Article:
3. Induction of Vascularization by Biofabrication of Vessel Networks

The classical BTE concept is based on scaffolds that are randomly seeded with bone-forming cells and cells that provide the vasculature upon implantation, as already discussed in the previous sections. However, the prevascularization strategy that is based on the targeted fabrication of blood vessels employs the technique of 3D-bioprinting.

3D-bioprinting represents an additive manufacturing process for the production of artificial tissues that combines biomaterials, cells, and growth factors that are deposited in a layer-by-layer manner [51][52]. This technique allows precise control of the spatial distribution of cells within the bioprinted construct and opens the way to printing multiple cell types in a biomimetic manner to produce an artificial tissue that corresponds more closely to the native target tissue than would have been possible with classical tissue engineering.

The technology of bioprinting has already been used to print of blood vessels in 3D-tissue constructs and can be considered to represent a new kind of prevascularization strategy. There are two major routes of vascularization reported in the literature: the bioprinting of vessel-forming cells (endothelial cells) and the printing of sacrificial structures that can be removed, leaving behind a microchannel that can be populated by endothelial cells.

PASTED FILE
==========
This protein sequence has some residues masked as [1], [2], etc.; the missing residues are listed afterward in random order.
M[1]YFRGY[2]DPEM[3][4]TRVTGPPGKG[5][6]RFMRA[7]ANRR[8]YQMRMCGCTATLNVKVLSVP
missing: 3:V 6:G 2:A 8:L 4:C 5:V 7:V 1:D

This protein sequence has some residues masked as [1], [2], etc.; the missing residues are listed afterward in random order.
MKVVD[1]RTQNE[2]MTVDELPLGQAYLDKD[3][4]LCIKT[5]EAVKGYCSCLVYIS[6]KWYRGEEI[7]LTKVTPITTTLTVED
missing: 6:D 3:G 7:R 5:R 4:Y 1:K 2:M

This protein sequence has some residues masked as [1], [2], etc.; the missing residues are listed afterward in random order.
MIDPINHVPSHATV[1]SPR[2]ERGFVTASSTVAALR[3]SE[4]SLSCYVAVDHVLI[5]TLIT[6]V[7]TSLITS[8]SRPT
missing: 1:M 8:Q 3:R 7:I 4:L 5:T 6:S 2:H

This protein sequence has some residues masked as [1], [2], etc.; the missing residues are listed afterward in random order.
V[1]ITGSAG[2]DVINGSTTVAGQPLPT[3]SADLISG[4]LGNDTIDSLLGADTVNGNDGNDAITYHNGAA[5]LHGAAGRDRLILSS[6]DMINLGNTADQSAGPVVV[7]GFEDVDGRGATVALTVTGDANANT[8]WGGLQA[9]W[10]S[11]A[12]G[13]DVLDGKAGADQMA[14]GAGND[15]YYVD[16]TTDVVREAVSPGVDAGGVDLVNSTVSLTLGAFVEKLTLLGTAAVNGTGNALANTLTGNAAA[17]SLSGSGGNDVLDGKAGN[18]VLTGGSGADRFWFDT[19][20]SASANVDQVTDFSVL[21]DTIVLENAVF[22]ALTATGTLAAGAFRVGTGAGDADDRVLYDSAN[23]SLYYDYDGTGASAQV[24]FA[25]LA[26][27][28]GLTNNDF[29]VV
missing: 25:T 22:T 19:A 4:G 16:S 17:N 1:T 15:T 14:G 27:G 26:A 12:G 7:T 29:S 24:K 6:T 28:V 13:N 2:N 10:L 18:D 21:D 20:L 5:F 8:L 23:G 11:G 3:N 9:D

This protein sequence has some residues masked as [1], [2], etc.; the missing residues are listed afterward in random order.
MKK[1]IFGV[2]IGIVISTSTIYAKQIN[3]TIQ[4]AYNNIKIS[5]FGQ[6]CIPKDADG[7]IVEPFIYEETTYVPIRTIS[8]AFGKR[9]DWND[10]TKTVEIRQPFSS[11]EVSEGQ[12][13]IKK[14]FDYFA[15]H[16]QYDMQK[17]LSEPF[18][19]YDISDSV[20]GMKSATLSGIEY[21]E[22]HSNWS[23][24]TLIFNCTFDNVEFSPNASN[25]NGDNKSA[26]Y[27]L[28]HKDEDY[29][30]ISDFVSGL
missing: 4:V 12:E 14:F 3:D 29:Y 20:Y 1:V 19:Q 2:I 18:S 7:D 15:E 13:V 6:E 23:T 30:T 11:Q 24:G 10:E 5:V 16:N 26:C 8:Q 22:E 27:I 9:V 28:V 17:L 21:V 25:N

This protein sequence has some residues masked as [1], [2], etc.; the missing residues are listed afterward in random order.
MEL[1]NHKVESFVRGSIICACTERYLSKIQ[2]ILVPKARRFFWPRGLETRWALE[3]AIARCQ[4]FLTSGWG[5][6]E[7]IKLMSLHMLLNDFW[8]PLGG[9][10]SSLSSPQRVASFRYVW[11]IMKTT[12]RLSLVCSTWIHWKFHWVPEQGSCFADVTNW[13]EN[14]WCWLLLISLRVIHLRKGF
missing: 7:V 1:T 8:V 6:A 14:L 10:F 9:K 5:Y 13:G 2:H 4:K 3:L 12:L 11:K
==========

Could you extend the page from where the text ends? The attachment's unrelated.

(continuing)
Endothelial cells are bioprinted in high density in suitable bioinks such as fibrin or collagen in the form of lines or branched structures in the form of native blood vessels. Upon in vitro culture of these bioprinted constructs, self-organization of endothelial cells and lumen formation can be detected. These endothelial structures resemble early blood vessel capillaries in such a way that lumina are confined by a single layer of endothelial cells.